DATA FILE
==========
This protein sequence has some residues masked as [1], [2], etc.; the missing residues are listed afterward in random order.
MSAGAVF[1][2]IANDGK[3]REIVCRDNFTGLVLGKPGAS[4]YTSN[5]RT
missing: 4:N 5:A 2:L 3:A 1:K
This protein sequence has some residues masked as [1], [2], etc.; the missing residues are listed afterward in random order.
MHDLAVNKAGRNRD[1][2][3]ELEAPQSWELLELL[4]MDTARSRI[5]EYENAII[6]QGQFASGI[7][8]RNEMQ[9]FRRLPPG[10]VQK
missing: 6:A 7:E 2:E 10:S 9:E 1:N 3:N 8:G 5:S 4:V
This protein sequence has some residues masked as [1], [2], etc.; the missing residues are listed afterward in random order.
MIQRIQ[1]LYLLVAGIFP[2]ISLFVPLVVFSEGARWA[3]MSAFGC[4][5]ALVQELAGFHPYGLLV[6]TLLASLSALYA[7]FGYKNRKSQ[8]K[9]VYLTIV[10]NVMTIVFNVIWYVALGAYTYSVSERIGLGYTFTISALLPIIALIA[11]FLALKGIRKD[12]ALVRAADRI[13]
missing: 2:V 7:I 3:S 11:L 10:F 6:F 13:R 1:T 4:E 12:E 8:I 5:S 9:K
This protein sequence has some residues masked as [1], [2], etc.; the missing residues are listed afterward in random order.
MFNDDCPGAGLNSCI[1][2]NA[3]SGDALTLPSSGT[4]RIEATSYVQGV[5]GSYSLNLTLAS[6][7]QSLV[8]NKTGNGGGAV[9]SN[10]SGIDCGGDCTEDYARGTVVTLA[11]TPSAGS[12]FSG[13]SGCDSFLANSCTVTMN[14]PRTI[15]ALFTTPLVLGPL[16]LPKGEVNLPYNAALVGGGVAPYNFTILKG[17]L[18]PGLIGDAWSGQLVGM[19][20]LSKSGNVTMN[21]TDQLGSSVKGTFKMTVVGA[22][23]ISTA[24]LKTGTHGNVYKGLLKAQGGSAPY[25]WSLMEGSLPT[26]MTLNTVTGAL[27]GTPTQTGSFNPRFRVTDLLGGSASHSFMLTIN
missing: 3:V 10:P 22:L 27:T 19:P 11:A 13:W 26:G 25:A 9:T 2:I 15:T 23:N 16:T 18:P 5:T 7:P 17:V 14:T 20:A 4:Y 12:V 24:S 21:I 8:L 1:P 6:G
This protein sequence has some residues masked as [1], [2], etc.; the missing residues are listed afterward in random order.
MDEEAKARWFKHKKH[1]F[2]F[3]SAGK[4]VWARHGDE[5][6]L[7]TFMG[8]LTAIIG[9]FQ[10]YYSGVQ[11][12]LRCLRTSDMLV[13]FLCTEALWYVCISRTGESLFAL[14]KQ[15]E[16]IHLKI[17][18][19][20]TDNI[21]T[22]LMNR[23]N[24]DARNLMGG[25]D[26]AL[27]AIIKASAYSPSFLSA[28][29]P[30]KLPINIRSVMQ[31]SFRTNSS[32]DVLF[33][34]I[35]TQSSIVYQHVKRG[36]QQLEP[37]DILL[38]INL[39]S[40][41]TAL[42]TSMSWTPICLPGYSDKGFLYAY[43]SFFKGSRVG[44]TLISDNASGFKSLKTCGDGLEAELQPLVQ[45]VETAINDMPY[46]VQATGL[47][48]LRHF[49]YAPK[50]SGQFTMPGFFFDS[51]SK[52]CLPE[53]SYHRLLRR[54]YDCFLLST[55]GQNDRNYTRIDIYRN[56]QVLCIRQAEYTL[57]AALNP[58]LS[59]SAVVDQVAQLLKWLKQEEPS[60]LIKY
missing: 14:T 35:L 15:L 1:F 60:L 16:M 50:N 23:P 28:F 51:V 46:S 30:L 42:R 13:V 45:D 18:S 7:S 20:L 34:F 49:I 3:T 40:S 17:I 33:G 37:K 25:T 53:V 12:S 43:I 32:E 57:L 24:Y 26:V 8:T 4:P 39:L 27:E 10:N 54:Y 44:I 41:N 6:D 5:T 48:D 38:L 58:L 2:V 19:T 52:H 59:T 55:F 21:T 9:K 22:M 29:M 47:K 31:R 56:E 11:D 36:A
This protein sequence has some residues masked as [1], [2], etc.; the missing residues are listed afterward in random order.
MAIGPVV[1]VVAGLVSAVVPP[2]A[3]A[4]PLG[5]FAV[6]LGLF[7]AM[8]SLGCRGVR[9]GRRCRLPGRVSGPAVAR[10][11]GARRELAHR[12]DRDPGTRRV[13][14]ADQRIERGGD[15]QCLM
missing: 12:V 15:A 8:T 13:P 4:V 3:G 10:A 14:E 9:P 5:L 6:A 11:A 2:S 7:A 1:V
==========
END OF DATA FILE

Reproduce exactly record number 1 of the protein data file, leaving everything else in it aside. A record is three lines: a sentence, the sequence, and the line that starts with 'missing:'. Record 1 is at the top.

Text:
This protein sequence has some residues masked as [1], [2], etc.; the missing residues are listed afterward in random order.
MSAGAVF[1][2]IANDGK[3]REIVCRDNFTGLVLGKPGAS[4]YTSN[5]RT
missing: 4:N 5:A 2:L 3:A 1:K